Support to Help You and Your Little Ones While Social Distancing

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These are unprecedented times, friends.  (So unprecedented that I’m getting sick of the word!)  So, if you’re feeling anxious, stressed, unsure, lonely or scared right now due to the COVID-19 pandemic….it’s completely justified.  


I want to support you through this, so as a start, I’ve compiled a list of resources and options to help you stay sane and manage it all.  This is a long post, so hang in there. I promise it’s very skimmable and most suggestions are free and available to everyone.  


You’ll find 4 sections worth scrolling through:  

  1. How I can support you

  2. At-Home Self-Care You Can Do While Social Distancing

  3. Talking to Your Kids About Coronavirus

  4. Ways to Keep Your Kids Busy, Happy & Growing While Social Distancing


Take what works for you and leave the rest.  And by all means, if you’ve come up with a clever survival tactic that is working for you and your family, please post it in the comments!


Hang in there, mommas and poppas.  You’re doing great. And please reach out if you need extra support.


How I Can Support You

I want you to know that I’m making adjustments in how I serve you, according to CDC recommendations.  Here’s what I’m doing now to help us all get through this pandemic.


In-Person Social Distancing

Though this is subject to change, for now, I’m continuing to meet with clients in-person as needed. However, I’m doing this with caution and care.  My office is set up to accommodate the recommended 6 feet of separation between us, and I’m disinfecting my office as much as humanly possible.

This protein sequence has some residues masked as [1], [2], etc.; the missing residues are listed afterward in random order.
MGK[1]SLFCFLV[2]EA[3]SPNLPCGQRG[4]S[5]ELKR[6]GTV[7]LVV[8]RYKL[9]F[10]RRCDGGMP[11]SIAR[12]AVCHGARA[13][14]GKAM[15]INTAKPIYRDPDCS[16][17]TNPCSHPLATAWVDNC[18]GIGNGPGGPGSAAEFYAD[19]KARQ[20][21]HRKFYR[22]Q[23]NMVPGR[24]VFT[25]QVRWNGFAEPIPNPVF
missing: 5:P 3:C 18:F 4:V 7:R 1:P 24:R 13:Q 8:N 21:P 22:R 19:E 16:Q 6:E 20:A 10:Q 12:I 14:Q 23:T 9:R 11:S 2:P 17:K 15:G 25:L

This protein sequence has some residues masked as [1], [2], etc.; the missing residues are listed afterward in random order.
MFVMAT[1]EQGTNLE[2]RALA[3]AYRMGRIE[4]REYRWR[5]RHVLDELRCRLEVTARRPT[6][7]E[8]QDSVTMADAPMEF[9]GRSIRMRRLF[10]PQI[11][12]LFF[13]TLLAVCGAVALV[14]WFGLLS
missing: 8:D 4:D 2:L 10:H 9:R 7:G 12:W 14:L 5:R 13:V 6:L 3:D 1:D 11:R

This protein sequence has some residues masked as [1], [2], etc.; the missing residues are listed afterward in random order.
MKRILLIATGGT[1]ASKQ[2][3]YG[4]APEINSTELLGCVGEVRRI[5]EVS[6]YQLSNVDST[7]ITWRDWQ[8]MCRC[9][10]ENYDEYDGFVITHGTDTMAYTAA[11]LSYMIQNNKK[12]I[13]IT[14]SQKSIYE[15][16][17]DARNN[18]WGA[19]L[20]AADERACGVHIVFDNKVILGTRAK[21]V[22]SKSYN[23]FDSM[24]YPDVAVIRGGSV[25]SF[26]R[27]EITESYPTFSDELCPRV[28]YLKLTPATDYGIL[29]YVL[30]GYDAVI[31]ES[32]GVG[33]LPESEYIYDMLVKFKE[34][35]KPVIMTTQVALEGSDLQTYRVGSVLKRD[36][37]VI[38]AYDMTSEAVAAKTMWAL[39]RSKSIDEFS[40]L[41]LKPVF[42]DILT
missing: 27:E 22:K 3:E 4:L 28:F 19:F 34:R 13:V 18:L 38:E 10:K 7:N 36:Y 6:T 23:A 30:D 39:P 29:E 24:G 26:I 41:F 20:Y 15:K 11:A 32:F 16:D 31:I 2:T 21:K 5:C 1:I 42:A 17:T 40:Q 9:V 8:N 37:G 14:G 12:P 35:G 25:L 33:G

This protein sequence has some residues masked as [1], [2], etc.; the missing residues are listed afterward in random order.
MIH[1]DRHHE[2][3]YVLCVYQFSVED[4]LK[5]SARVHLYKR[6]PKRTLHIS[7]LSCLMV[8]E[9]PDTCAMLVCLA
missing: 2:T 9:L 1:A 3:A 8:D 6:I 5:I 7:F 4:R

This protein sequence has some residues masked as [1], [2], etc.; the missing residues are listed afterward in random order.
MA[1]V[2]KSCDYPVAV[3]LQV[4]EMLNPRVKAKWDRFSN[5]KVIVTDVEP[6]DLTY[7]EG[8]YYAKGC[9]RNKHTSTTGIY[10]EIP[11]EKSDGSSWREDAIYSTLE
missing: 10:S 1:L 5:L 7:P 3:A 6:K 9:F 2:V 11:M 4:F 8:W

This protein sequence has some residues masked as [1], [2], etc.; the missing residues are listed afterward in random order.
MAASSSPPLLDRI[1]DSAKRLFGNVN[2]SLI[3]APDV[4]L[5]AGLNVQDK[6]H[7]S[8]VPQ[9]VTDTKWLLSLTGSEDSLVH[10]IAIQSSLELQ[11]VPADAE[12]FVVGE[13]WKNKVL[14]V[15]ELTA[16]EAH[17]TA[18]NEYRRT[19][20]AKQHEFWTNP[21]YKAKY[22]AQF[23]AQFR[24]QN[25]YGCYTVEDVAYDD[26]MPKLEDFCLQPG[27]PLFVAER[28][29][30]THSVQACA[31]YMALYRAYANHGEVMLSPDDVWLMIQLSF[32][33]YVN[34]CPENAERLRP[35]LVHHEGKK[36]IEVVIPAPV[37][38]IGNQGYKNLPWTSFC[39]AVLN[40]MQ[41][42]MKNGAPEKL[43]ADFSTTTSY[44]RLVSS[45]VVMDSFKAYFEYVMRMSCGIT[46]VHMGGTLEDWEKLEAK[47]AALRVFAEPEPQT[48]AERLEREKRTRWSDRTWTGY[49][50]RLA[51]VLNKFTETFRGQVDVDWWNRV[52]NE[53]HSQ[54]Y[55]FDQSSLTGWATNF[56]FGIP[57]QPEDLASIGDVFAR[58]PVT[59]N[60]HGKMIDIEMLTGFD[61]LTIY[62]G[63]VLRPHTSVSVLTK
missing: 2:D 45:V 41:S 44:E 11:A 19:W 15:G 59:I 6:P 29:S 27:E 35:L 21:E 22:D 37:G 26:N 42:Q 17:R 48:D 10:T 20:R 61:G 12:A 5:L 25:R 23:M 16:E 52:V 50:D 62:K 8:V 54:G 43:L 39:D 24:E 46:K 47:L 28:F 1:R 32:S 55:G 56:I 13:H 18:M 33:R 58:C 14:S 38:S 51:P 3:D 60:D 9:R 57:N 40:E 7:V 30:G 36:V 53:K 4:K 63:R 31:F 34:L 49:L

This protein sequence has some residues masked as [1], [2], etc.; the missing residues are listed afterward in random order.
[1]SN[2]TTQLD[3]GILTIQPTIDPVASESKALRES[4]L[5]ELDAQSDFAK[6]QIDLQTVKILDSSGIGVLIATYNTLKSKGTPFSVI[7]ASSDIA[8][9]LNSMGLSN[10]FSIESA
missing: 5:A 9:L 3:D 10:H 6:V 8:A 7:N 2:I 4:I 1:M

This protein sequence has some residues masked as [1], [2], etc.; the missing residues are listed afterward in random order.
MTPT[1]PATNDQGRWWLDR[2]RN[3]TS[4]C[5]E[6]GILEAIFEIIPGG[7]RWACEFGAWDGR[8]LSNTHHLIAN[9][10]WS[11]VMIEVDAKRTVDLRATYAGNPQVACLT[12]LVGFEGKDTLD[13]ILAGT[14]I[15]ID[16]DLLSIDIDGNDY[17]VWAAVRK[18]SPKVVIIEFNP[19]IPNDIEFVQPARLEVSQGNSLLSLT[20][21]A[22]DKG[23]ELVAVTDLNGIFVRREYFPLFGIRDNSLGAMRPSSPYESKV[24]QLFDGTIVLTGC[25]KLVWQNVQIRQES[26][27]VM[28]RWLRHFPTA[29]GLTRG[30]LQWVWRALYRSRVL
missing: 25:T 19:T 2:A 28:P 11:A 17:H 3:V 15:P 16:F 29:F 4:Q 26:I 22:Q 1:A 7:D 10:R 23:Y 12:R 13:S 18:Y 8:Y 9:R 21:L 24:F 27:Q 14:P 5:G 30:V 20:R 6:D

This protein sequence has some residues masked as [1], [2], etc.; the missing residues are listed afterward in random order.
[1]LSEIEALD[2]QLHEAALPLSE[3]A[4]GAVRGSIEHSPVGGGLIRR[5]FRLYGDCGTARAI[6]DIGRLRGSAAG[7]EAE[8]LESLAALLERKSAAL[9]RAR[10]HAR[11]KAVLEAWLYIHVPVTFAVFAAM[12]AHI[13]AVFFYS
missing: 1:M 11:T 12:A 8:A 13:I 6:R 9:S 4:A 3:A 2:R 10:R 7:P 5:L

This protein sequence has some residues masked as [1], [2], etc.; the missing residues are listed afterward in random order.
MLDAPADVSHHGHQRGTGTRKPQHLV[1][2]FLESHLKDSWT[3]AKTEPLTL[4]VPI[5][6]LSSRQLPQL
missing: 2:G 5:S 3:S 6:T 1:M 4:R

Telehealth Sessions

This is the safest and most effective method for us to meet.  This allows us to continue our work together from the safety of our own homes. You might be wondering, “What is Telehealth?”  Telehealth allows us to work together remotely via confidential video conference.  It is HIPAA compliant, secure and super easy to use. All you need is a computer/phone/tablet and an internet connection.  I also strongly recommend you doing our session from a quiet room with a door you can close and/or using earbuds during our session.  This is for both privacy reasons as well as ensuring good sound quality. (But of course, we can’t halt life from happening around us…ambient noise from babies and kids is perfectly fine!)⠀⠀⠀⠀


Phone Sessions

For some clients, a regular phone call is preferable to Telehealth video conferencing.  In those cases, I’m happy to accommodate that request.⠀⠀⠀


Happy With Baby Community on Facebook

This group is free and open to all parents.  You don’t have to be local to Sacramento, and you don’t have to be one of my clients to join.  This is a space for parents to connect and support each other. I’m also very active in the group myself, posting helpful tips, support and conversation-starters.  Just yesterday, I posted a short meditation video you can do anytime you need a break.  Join us and give it a try!


Free Online Support Group

Normally, I facilitate an in-person monthly Meetup group for parents of all ages and stages.  Obviously, given CDC guidelines, we won’t be meeting in person for the foreseeable future.  So, I’m hard at work figuring out a way we can meet online, so you can still get that consistent support for free.  If this is something you’re interested in, send us a quick message letting us know and I’ll make sure you’re the first to get the details on how to join.



At-Home Self-Care You Can Do While Social Distancing

  • Free workouts on YouTube (Fitness Marshall, Carling Nicole, others?), Prime Video, etc.  Lots of fitness trainers on Instagram are also posting free 30-day challenges you can do at home.  Who are your favorites?